Please note the memo line for Sweethearts Dance. Please include an address so that tickets can be mailed once payment has been received. Deadline to purchase tickets is Tuesday, February 6, 2018.  Please contact Jennifer Bazer at 803-661-6622 or jhipp25@sc.rr.com if you would like to contribute a door prize.   If you have any questions regarding this fundraising event, please contact Debra Canty, NFB of SC Fundraising Chairperson, at 803-775-5792 or via email at debra.canty@frontier.com.

The National Federation of the Blind knows that blindness is not the characteristic that defines you or your future.  Every day, we raise the expectations of blind people because low expectations create obstacles between blind people and our dreams.  You can live the life you want:  blindness is not what holds you back.  Joining me for comments in this Positive Note is the President Emeritus of the NFB of SC.  Here is Dr. Capps.

In this week’s spotlight we are featuring the only remaining charter member of the NFB of SC who was present when it was established in 1944 which is Ruth Weeks of Spartanburg.  Although she is currently 98, we did feature her back in early 2009.  For the benefit of Positive Note readers we are reprinting the 2009 spotlight:

“A very special lady, Ruth Weeks of Spartanburg, truly deserves to be in the “spotlight.”  Ruth will celebrate her 90th birthday in July.  Born in Kershaw, most of her life was spent in Spartanburg.  At age seven in 1926, Ruth enrolled in the School for the Blind.  Herbert Hoover was President and she remembers the 1929 Great Depression.  At School Ruth was recognized for her singing talents.  To the best of my knowledge Ruth is the only living charter member of the Federation, then known as the Aurora Club.  She was present in 1944 when our founder, Dr. Sam Lawton arranged for the first gathering of the blind in Spartanburg.  In the 1920’s and 1930’s when Ruth was in School, there were no televisions, computers, cell phones, microwave ovens, or stereo technology but there was one very valuable program featuring Braille literacy.  When Ruth entered the School in 1926, there were not many automobiles on the road except for the Model T Ford which many of us remember.  Having been a member of the federation for 65 years (1944 – 2009), Ruth only missed a few meetings of the Spartanburg Chapter.  She has attended most of the state conventions and was honored for her years of service in August of 2000 receiving the NFB of SC Presidential Citation and was further honored with a standing ovation from the Banquet audience.  As previously stated, there were very few jobs available to Ruth during her long career but she did assist in jury selections in the courthouse as all prospective jurors were drawn by Ruth.  Ruth is an avid reader and fully utilized Braille when she started School in 1926.  One of Ruth’s favorite activities is attending Senior Blind Week at RBRCCB.  She let me know that she wants to attend Senior Camp this year as well.  Congratulations to Ruth Weeks who has been blessed in living a very long life, making many hundreds of friends both in the federation and in other places.”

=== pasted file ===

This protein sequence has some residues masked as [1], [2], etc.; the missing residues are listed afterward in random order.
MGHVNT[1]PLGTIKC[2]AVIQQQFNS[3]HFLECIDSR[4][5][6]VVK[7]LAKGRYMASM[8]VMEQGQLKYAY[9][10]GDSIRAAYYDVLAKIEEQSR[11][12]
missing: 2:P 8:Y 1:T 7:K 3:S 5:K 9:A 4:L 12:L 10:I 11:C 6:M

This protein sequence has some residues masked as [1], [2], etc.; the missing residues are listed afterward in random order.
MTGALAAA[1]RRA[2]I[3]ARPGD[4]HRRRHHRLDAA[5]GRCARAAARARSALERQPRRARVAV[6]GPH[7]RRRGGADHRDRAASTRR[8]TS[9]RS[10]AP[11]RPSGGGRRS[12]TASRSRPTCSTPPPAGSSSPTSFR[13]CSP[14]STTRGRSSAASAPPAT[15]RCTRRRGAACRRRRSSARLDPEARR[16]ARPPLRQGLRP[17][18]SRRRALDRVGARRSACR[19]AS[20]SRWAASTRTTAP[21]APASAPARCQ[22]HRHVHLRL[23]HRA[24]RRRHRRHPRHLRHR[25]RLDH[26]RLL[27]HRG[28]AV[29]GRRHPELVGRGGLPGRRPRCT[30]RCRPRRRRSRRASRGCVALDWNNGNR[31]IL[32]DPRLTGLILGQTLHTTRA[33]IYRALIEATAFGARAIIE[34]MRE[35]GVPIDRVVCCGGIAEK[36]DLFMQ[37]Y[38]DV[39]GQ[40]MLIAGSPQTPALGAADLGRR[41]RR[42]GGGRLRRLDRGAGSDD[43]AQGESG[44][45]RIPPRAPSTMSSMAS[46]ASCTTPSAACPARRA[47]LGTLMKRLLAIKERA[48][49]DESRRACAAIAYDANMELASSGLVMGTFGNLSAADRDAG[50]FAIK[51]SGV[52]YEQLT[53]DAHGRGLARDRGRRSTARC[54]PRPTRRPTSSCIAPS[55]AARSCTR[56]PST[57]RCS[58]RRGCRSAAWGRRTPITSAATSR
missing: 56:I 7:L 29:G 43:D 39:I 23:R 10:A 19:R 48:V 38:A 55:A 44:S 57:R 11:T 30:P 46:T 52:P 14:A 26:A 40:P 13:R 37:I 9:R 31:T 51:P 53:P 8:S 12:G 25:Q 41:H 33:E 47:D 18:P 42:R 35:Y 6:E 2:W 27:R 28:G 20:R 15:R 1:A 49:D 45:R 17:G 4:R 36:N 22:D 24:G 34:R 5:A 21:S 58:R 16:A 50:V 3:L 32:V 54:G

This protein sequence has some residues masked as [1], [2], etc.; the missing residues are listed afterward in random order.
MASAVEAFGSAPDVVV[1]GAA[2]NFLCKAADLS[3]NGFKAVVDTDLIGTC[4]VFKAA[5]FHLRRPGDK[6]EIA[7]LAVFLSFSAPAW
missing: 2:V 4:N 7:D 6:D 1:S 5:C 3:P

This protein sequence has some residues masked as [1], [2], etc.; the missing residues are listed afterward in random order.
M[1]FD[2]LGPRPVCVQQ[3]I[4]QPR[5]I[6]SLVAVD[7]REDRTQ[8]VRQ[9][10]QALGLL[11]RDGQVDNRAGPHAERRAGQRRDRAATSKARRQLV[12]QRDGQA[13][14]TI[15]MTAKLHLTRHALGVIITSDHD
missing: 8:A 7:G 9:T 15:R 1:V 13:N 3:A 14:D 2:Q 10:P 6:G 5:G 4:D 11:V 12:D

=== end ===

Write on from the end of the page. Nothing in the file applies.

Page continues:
To bring you up to date, Ruth is still living and has attended the most recent Spartanburg Chapter meeting.  Spartanburg Chapter member Betty Phillips reports that she still looks to be in good health.  I am told that she used to like singing Christmas carols and especially loved to song “O Holy Night.”  At the conclusion of the SC School for the Deaf and the Blind’s anniversary celebration in 2005, she sang “How Great Thou Art.”   She wrote a lot of music for Marshall Tucker as well.  We celebrate Ruth Weeks who dedicated her life to improving the quality of life for generations of blind South Carolinians.


Final Thought:  “We must develop and maintain the capacity to forgive. He who is devoid of the power to forgive is devoid of the power to love.”  –  Dr. Martin Luther King, Jr.